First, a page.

The sub-title of the Gemini series, ‘The EMI Treasures’, certainly
applies to Janet Baker’s version of Les Nuits d’Été which,
in its earlier incarnation on the EMI Studio label, has been a
treasured part of my collection for a long time. I’m completely
sold on this part of the new Gemini set, therefore, from the start
– this version of Nuits is a classic, perhaps even more
than the Crespin account of a slightly earlier vintage.
About this version of Roméo et Juliette
I’m less sure: it hasn’t crossed my radar before, though Muti’s
Symphonie Fantastique was well thought of, so I begin
by wondering whether EMI are yoking unequals together here,
as they did when the identical coupling was employed on a Double
Forte release, to compete with Colin Davis’s well-received and
inexpensive LSO Live coupling of Roméo by offering more
music for your money. The all-Baker coupling, with
La Mort de Cléopâtre and two excerpts from Les Troyens seems no longer to be
available, though copies of its most recent incarnation (5627892)
may still be around and you can buy it for £7.99 as a 256k mp3
download from iTunes or amazon.co.uk.
While the operatic items on that all-Baker CD were
long ago superseded by complete versions of the opera, Cléopâtre
was surely worthy of reissue. With a little judicious manoeuvring,
surely its 21 minutes could have been fitted on here – whereas
the older Studio CD ran to 77:32, the first CD of the present
set is short-ish value by modern standards. Janet Baker’s Cléopâtre
is the fill-up on the Gemini recording of La Damnation de
Faust (3814932) but I don’t want that version of Faust
because I already have the preferable LSO Live Davis version.
The earlier coupling having disappeared, EMI have painted prospective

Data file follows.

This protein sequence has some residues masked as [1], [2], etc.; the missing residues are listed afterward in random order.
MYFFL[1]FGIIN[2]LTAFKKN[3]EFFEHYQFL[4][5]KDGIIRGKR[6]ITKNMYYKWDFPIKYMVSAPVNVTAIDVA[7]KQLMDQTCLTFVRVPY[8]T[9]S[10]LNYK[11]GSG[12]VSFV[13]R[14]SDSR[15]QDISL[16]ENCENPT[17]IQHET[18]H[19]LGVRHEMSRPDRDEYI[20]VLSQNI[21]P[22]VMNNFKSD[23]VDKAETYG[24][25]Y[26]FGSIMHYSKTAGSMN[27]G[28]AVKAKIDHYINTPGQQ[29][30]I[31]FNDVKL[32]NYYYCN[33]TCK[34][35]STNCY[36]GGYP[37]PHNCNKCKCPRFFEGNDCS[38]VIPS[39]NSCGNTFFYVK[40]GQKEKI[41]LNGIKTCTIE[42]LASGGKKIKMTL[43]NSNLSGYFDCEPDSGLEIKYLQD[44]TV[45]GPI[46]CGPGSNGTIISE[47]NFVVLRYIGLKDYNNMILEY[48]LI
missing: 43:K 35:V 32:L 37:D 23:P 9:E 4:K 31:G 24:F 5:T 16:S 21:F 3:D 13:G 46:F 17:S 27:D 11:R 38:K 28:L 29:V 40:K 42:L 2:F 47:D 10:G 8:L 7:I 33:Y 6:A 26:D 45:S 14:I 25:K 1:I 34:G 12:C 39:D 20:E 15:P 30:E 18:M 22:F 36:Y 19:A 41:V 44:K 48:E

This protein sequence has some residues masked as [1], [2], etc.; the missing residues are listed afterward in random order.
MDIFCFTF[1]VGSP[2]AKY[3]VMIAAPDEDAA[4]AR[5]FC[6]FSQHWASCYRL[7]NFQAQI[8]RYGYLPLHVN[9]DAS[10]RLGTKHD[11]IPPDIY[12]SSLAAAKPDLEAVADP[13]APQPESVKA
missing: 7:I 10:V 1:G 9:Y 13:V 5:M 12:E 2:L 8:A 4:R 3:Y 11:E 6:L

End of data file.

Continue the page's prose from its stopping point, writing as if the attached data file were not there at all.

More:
purchasers of its contents into the corner of having to buy
two 2-CD sets. Christopher Howell faced the same conundrum
with that other Gemini coupling – see review
– though Robert Hugill was less exasperated – see review.
Thumbs very much up for the Janet Baker component,
then – indeed, this would be an undoubted Bargain of the Month
if it had re-united the two halves of her CD.
Is the Roméo et Juliette coupling worthy
to sit beside Nuits? When the LSO Live version with
Colin Davis is so good and so competitive in price (LSO 0003:
awarded four stars by Peter Grahame Woolf back in 2000 – see
and nothing better has come along since, that has to be the
benchmark for any new or reissued version. You can find that
2-CD set for around £9 from online dealers, very little, if
any, more than the price at which those same retailers are offering
the Gemini reissue.
There is also strong competition from Davis’s earlier
performance on Philips Duo, more generous than the LSO Live
in that it couples five Berlioz overtures, of which Terry Barfoot
wrote ‘there are but a few caveats in the way of an unequivocal
recommendation’ – see review.
Incredibly, it appears that this set is no longer available,
but it is well worth searching out remainders or second-hand
copies or downloading it from Universal’s classics and jazz
website (4705432, wma or mp3 @ £9.99).
I have to admit that Roméo is not my favourite
Berlioz work. Though a fervent admirer of the Symphonie
fantastique, Harold in Italy, Symphonie funèbre,
Requiem, Faust, Te Deum and even that under-rated
pendant to the Symphonie fantastique, Lélio, I’m
not sure that there’s enough good music in Roméo to sustain
my interest across an hour and a half. Until the Colin Davis
LSO Live set came along to tempt me with its price advantage,
I’d been content with Charles Dutoit’s excellent performance
of the three orchestral items with the Orchestre Symphonique
de Montréal: formerly Decca 425 001-2 with the Symphonie